I make pasta in a restaurant and store it. I use a speed rack with sheet pans. Spread the pasta out on the sheets, load up the rack with sheets, put them in the freezer for an hour or so, then bag them. It is really the only way I know to keep the pasta from balling up. I do dry my pasta sheets and dredge the pasta in flour after cutting it but still freeze it on sheet pans.

edit: I line the pans with parchment sheets, then just pick up the sheets and funnel the pasta into bags.
post #10 of 13
Thread Starter 
thanks Giovani and Soup im going to give this recipe and the storing method a shot.
post #11 of 13
Dust the poop out of the pasta when rolling out and when adding to boiling water make sure to get rid of as much flour as you possibly can. But deff dust the pasta after its cut. Than when refridgerating, the fridge itself will add moister to the pasta so i would leave it out on the counter in flour untill ready to cook it, otherwise if your going to hold it a long time just freeze it, just either take the ball or the cut pasta and wrap it up in plastic wrap as tightly as you can but making sure the cut pasta isnt in a ball itself.

I dont know if that all made sence to you, it came out a little scrambled.

Hope i sheaded some insite. :chef:
"Some of us Cook. Some of us Grow. All of us Eat."
"Some of us Cook. Some of us Grow. All of us Eat."
post #12 of 13

restaurant pasta

Hey, I work in a restaurant, we make about 3-5 different pastas. our basic recipe is 2c 00 flour + 2c semolina flour, 3 eggs, 3 egg yolks 2 tb olive oil. throw in kitchen aid, and once bound let it go for about 10 minutes so it's super elastic. I usually add another 1/2 cup of flour or a little water depending on humidity. let it rest at least 1/2 hour. when you rolling the pasta use lots of flour on it and on the roller. roll to the desired thickness, cut into squares about 4"X4" or longer depending on the pasta. I usually will do the whole batch and stack up the squares, letting them air dry just a touch. then run them through the appropriate die and toss them with plenty of flour. pack them up into small plastic pint containers like the ones you get in chinese restaurants for soup and refrigerate. when you're cooking the pasta make sure you have plenty of water, and i mean plenty at a boil. take your pasta out of the container and gently fluff it up and pull it apart, drop it in salted water. water shouldn't stop boiling when you put the pasta in, and make sure you don't overcook it, there's no true aldente in fresh pasta.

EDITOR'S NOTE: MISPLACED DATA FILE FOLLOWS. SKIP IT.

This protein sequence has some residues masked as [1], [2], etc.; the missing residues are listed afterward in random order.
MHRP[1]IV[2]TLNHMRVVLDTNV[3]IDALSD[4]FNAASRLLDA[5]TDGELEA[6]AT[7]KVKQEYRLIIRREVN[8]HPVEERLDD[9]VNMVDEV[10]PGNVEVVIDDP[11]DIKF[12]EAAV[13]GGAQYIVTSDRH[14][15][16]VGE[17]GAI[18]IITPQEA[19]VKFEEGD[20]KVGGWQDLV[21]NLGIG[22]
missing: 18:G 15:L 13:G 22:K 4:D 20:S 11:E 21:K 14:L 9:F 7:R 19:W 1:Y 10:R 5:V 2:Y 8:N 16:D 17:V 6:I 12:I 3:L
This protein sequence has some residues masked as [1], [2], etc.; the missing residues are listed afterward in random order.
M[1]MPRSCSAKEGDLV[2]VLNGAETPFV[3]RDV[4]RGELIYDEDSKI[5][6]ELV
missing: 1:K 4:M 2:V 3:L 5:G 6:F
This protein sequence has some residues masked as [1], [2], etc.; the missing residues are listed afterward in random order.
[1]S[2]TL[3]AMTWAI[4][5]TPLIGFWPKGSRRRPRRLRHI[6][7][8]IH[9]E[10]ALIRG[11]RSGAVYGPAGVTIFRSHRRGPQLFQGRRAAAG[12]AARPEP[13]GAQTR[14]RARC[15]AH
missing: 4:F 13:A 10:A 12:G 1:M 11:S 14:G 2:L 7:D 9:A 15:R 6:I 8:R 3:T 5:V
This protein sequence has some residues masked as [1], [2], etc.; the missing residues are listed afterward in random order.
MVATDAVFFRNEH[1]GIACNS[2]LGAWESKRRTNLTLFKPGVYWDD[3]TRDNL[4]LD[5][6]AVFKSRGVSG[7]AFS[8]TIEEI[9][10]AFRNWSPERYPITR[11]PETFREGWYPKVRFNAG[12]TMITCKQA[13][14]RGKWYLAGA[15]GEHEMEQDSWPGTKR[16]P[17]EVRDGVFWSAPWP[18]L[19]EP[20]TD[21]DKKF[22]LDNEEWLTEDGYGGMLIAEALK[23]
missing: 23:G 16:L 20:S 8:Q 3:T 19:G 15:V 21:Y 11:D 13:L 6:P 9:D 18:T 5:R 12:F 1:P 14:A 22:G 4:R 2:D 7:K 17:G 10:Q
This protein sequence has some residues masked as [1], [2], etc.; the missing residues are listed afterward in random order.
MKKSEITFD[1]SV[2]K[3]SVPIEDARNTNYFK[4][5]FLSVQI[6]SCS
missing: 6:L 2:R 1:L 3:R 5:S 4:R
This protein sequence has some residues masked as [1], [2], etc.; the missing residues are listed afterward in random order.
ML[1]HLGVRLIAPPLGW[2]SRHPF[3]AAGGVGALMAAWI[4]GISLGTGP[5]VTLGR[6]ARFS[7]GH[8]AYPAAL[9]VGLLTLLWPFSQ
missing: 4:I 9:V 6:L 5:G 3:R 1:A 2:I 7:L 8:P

post #13 of 13
Most restaurants actually prefer an all egg pasta. Think about it, using water for binder doesn't add flavor. If you're gonna make pasta and you want it to taste rich and stand up to the food you're putting on it you want to fit as many eggs in it as possible, better yet as many yolks as possible. Bill Buford, the author of a fairly good gonzo culinary book called Heat wrote a small treatise on this subject when he was trying to trace the origin of using eggs in the pasta dough, it's very interesting should definetely give it a read.

My grandmother was Armenian, made pasta on the regular basis, mostly egg, although in the leantimes it'd be water. To this day when I"m making pasta dough I get flashbacks of our apartment in Odessa with fresh handcut and handrolled pasta laying out, drying on the baking trays.

Obviously there's more than one way of skinning a cat :roll:, I just think that culinarily (dunno if that's a real word) we need to do it as flavourfully as possible